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CS/HB 1047 — Termination of Pregnancies

by Health and Human Services Committee; and Rep. Adkins and others (CS/SB 918 by Health Policy Committee; and Senators Flores and Benacquisto)

This summary is provided for information only and does not represent the opinion of any Senator, Senate Officer, or Senate Office.

Prepared by: Health Policy Committee (HP)

The bill amends sections of the Florida Statues related to abortions.

The bill limits the circumstances in which an abortion may be lawfully performed on a viable fetus. “Viable or viability” is defined in the bill as the state of fetal development when the life of a fetus is sustainable outside the womb through standard medical measures. “Standard medical measure” is also defined in the bill as the medical care that a physician would provide based on the particular facts of the pregnancy, the information available to the physician, and the technology reasonably available in a hospital to preserve the life and health of the fetus, with or without temporary artificial life-sustaining support, if the fetus were born at the same stage of fetal development.

Before performing any termination of pregnancy, a physician must determine if the fetus is viable by, at a minimum, performing a medical examination of the woman and the fetus to the maximum extent possible through reasonably available tests and the required ultrasound. The physician must also document his or her determination on viability as well as the method, fetal measurements, and other information used to determine viability.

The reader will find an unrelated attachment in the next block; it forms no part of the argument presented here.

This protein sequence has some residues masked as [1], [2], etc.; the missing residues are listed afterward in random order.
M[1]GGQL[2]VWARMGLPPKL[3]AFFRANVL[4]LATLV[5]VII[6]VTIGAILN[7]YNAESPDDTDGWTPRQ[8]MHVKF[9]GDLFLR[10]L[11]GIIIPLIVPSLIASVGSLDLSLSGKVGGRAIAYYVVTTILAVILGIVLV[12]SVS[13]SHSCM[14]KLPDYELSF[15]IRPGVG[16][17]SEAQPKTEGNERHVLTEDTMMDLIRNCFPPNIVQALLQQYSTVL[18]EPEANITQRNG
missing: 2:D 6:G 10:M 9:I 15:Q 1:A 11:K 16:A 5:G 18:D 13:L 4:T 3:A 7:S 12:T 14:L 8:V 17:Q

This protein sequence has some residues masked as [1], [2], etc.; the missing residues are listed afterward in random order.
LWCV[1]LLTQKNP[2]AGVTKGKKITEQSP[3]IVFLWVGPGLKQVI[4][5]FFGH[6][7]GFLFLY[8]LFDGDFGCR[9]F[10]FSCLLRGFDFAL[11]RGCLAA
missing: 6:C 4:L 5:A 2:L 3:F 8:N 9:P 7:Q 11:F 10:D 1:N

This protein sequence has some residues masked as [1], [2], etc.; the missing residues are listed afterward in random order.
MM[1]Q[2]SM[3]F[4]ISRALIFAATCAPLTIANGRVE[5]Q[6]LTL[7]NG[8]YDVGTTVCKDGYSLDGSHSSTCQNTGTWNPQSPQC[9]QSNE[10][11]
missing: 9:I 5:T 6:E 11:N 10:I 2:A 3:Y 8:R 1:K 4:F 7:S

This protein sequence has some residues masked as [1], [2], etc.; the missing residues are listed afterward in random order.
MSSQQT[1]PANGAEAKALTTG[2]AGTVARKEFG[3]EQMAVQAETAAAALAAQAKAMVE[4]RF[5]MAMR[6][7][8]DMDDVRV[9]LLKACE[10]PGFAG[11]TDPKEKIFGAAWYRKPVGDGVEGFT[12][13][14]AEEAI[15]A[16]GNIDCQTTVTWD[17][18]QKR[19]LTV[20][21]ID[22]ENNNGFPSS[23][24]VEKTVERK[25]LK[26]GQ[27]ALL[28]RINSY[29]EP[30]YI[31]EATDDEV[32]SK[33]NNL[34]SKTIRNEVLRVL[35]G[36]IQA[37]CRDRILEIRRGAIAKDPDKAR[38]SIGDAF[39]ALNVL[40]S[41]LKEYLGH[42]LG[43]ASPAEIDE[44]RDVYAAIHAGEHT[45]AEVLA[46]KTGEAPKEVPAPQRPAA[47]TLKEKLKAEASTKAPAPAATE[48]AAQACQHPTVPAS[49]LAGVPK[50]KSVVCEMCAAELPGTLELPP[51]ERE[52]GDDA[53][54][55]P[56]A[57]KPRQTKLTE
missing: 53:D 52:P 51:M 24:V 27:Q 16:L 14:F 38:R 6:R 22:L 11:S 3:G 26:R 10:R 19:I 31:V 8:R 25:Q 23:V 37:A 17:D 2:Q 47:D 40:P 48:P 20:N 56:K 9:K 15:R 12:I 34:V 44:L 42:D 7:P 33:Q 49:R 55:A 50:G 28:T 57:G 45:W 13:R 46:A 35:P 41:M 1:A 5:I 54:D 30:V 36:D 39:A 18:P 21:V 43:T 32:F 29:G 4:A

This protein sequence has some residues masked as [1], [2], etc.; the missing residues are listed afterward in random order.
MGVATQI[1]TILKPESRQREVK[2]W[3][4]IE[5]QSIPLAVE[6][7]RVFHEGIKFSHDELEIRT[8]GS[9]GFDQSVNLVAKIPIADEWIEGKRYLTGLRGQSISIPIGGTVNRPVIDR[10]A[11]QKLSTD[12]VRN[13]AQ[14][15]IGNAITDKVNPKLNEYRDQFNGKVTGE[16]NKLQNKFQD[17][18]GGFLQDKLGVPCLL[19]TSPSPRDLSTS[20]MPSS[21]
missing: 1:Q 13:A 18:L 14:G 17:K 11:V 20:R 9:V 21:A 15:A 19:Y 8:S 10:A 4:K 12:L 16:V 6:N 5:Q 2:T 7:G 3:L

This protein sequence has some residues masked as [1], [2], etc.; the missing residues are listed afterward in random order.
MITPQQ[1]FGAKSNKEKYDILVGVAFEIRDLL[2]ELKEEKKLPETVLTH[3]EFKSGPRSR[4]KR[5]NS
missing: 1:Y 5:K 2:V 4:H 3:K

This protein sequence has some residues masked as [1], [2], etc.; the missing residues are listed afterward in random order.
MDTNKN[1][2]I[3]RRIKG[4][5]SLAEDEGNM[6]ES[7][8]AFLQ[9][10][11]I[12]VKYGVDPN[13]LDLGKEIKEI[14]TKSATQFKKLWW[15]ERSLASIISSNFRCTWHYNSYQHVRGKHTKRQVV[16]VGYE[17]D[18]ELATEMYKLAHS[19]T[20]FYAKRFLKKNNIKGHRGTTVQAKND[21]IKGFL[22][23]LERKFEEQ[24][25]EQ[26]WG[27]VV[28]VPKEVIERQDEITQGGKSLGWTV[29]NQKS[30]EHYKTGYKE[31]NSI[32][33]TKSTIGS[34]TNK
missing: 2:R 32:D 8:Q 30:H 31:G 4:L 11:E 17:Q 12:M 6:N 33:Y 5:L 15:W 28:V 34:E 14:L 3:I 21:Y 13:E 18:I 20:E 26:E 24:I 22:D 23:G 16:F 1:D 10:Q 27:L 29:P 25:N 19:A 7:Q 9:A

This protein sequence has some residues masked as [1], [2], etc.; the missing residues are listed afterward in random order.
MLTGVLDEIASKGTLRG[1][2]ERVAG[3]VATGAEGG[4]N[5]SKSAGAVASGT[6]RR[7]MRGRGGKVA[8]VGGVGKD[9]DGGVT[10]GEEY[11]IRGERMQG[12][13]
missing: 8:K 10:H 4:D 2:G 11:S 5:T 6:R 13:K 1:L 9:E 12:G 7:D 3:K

The bill creates exceptions from the prohibitions on abortions during viability, and modifies the current exceptions to the prohibition on abortions in  the third trimester, so that an abortion may be performed if two physicians certify in writing that in their reasonable medical judgment the abortion is necessary to save the pregnant woman’s life or avert a serious risk of substantial and irreversible physical impairment of a major bodily function other than a psychological condition. If a second physician is not available, one physician may certify in writing that, in reasonable medical judgment, there is a medical necessity for emergency medical procedures for termination of the pregnancy to save the pregnant woman’s life or avert a serious risk of imminent substantial and irreversible physical impairment of a major bodily function of the pregnant woman other than a psychological condition. “Reasonable medical judgment” is defined in the bill to mean medical judgment that would be made by a reasonably prudent physician, knowledgeable about the case and the treatment possibilities with respect the medical conditions involved.

Abortions after viability, similar to abortions during the third trimester, must be performed in a hospital. When performing such abortions the physician must use the same level of care to preserve the life of the fetus as would be used to preserve the life and health of a fetus intended to be born unless doing so conflicts with preserving the life and health of the pregnant woman.

Any person who performs, or actively participates in, an abortion, except as authorized by law, after the physician determines that, in his or her reasonable medical judgment, the fetus has achieved viability commits a felony of the third degree, or felony of the second degree if the termination of pregnancy results in the death of the woman.

The bill provides that the provisions of the act are severable and, if the provisions relating to termination of pregnancy during viability are found unconstitutional, the Florida Statutes revert to the law as it existed on January 1, 2014.

If approved by the Governor, these provisions take effect July 1, 2014.

Vote: Senate 24-15; House 70-45